I saw this story about e-medi help and remote diagnosing and it reminded me of one of my first exposures to the power of ICTs in bridging the services gap for people. It was on a World Bank field visit during a summer project back in 2006, we were going around the country visiting project sites of the ‘e-Sri Lanka’ initiative funded by the Bank and implemented by the ICTAgency. We stopped at the Kurunegala teaching hospital to witness how doctors were using Skype to help patients get preliminary diagnoses for complicated illnesses from specialist doctors based in Colombo. This had transformed the time and cost incurred by people living in Kurunegala and beyond – they could avoid the full travel to Colombo and obtain initial diagnosis via Skype from the medi kiosk at the hospital, and also use it for more regular follow ups and checks up with specialists without travelling to Colombo and staying in long queues.
This article about how it’s playing out in the US is more about direct patient to doctor contact through Skype from home, especially in emergencies. Yet this has important implications for medical care contexts where demand services are severely tretched beyond the resources available and what can be offered and how quickly.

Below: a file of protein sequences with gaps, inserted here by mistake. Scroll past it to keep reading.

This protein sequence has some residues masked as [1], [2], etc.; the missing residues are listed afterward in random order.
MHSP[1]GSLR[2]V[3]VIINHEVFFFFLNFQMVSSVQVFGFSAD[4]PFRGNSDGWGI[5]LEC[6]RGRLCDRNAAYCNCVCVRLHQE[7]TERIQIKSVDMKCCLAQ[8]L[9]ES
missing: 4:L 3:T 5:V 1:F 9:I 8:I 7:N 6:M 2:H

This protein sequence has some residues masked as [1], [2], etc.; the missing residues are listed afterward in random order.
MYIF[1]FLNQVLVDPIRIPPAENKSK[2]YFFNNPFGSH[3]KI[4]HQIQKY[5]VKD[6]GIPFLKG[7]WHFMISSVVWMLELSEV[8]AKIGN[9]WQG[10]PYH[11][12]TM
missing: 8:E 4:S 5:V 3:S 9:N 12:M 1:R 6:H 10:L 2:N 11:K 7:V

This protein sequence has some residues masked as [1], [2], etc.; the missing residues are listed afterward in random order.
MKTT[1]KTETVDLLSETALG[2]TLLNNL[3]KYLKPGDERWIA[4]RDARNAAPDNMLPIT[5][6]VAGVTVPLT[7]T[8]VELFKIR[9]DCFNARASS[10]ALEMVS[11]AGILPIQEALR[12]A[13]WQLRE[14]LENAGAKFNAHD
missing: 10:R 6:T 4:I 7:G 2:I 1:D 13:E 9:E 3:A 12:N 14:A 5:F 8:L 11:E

“She sat with her laptop on her living room couch, went online and requested a virtual consultation. She typed in her symptoms and credit card number, and within half an hour, a doctor appeared on her screen via Skype. He looked her over, asked some questions and agreed she had sinusitis. In minutes, Ms. DeVisser, a stay-at-home mother, had an antibiotics prescription called in to her pharmacy.
The same forces that have made instant messaging and video calls part of daily life for many Americans are now shaking up basic medical care. Health systems and insurers are rushing to offer video consultations for routine ailments, convinced they will save money and relieve pressure on overextended primary care systems in cities and rural areas alike. And more people like Ms. DeVisser, fluent in Skype and FaceTime and eager for cheaper, more convenient medical care, are trying them out.”